Imagine that a newspaper decided to create a table ranking the world’s cities. Is Moscow better than Sydney? Would Hong Kong squeeze in above Manchester? Or Bangkok above Brighton?
It would be a nonsensical exercise. Better in what respect? They are all vastly different types of human settlement, meeting different aspects of human need in different cultures and climates. True, there would be no shortage of data, though it would be of variable robustness and gathered on different bases in different countries. We could compare expenditure on public transport, or the area of open space, or unemployment. But to come to a single ranking, we would then have to manipulate the data: should a measure of the state of public health outweigh a measure of investment in public transport?
Exactly the same problems arise with world rankings of universities. Each time a new set is published, universities shoot up or down the league tables, and vice-chancellors the world over engage in their traditional exercise of deploy (if up) or deplore (otherwise).
But, in the real world, nothing has changed. The relative strengths of United Kingdom universities vis-à-vis their international peers vary only marginally and incrementally year on year. All that has changed is that the league-table compilers have adopted new metrics and applied new weightings to them, but they still fall miles short of capturing anything like the variety, the dynamism and the diversity of the modern university.
The basic problem is that there is no definition of the ideal university. Is it big or small? Is it better at research or at teaching? Is it a specialist science and technology institution with heavy research income, or does it focus primarily on the humanities and social sciences? Is it adventurous or risk averse?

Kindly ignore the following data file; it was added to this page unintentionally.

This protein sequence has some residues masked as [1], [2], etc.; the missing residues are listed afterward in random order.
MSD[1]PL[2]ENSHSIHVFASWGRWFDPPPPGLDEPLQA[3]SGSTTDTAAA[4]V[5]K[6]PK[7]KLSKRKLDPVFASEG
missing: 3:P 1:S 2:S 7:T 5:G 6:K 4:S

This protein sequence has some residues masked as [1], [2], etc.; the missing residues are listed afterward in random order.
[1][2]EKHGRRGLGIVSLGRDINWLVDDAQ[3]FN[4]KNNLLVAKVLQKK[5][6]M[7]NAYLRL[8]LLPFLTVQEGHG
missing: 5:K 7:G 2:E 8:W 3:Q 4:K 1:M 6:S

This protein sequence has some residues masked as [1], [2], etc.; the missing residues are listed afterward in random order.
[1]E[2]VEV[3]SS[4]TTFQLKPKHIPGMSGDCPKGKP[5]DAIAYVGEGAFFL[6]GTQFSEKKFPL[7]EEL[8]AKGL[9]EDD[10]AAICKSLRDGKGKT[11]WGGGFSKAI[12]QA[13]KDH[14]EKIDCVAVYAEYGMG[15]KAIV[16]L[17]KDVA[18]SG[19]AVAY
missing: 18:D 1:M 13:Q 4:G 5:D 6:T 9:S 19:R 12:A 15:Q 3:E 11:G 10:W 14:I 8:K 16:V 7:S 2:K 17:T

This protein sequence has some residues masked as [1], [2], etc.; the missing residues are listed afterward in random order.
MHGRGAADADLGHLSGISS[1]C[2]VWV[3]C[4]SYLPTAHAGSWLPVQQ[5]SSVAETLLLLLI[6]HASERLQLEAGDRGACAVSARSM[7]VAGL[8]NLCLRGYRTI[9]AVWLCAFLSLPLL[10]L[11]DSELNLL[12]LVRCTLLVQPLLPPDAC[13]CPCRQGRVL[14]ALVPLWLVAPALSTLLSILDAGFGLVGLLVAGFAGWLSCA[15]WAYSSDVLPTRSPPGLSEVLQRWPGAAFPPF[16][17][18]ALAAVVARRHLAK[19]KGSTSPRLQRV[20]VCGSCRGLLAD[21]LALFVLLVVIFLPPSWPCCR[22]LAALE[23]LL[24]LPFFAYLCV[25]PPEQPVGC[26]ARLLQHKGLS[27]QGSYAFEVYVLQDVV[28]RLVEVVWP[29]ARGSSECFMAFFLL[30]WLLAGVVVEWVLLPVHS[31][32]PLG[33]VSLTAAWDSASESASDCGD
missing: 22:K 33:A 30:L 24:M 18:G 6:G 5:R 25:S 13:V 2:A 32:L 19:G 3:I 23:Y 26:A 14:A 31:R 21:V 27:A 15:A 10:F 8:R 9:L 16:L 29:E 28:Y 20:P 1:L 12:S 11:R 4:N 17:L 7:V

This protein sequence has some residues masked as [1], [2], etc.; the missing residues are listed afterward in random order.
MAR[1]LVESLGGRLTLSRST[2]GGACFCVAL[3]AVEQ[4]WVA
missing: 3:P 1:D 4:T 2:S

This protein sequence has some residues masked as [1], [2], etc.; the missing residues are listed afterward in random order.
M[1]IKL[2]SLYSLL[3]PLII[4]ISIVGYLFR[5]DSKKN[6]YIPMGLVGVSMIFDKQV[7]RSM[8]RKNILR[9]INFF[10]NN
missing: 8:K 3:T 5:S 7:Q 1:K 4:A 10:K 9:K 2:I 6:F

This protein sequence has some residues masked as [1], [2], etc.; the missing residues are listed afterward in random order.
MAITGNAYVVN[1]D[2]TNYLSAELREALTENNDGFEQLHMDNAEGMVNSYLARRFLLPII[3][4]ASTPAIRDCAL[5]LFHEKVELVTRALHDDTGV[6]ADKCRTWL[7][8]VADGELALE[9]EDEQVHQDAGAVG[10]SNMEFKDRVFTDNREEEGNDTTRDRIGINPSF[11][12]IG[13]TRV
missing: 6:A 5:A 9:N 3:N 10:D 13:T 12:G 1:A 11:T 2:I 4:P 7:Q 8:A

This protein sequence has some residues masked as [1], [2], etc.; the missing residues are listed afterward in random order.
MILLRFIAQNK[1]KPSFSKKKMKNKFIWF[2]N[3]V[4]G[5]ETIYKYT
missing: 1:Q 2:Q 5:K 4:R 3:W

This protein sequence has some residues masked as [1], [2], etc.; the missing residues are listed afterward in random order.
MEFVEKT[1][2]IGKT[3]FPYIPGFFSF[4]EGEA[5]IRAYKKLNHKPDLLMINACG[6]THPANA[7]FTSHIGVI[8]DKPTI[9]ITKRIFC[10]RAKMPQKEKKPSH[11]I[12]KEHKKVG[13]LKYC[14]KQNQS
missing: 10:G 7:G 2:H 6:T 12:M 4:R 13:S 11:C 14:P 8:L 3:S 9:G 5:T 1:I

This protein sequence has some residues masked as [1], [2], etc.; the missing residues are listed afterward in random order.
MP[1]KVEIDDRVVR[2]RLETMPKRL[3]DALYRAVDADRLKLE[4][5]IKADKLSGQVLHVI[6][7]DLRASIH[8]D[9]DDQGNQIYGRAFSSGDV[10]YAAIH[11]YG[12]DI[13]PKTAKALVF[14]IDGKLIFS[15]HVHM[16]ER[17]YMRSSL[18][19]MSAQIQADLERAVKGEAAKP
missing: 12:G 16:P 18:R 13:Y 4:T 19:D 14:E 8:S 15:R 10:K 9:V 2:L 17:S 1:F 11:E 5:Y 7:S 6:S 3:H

Next, what are the data? On teaching, there are simply no robust data upon which global comparison can be made. Some tables rely on curious proxies, such as the number of PhDs awarded for each academic, the number of undergraduates admitted for each academic and the income raised by each academic. None of these say anything about the quality of teaching.
We might expect measures of research excellence to be robust, because top research is a globalised activity. Yet we would be disappointed. Take research income. There is a world of difference between scientific and medical institutions — where research is expensive and grants tend to be large — and other types of institution. This helps to explain why a world-class institution such as the London School of Economics can be ranked in one table no higher than 86th.
What’s more, research income is an input measure and will tend to be higher in countries investing seriously in research. It does not speak to the quality of output, where UK universities have consistently demonstrated an outstanding return on investment.
Research citations can be a measure of quality, but need to be intelligently applied. There are big cultural variations between disciplines, which citation indices are not well attuned to capturing.
This isn’t easy territory. Get it wrong and you end up with some truly bizarre results. For example, one of the recent sets of rankings concludes that Egypt’s Alexandria University trumps both Stanford and Harvard for its influential research measured by impact.
Global rankings have afforded annual light entertainment, but they are now overreaching themselves. They do a disservice if they influence student choice, or come to be treated as a performance measure by the leaders of hugely diverse institutions. — Guardian News & Media 2010
Malcolm Grant is president and provost of University College London, which in current world rankings is variously placed fourth (QS), 13th (Global Universities Ranking), 17th (Taiwan index), 21st (Shanghai Jiao Tong), 22nd (Times Higher Education) or 81st (4iCU)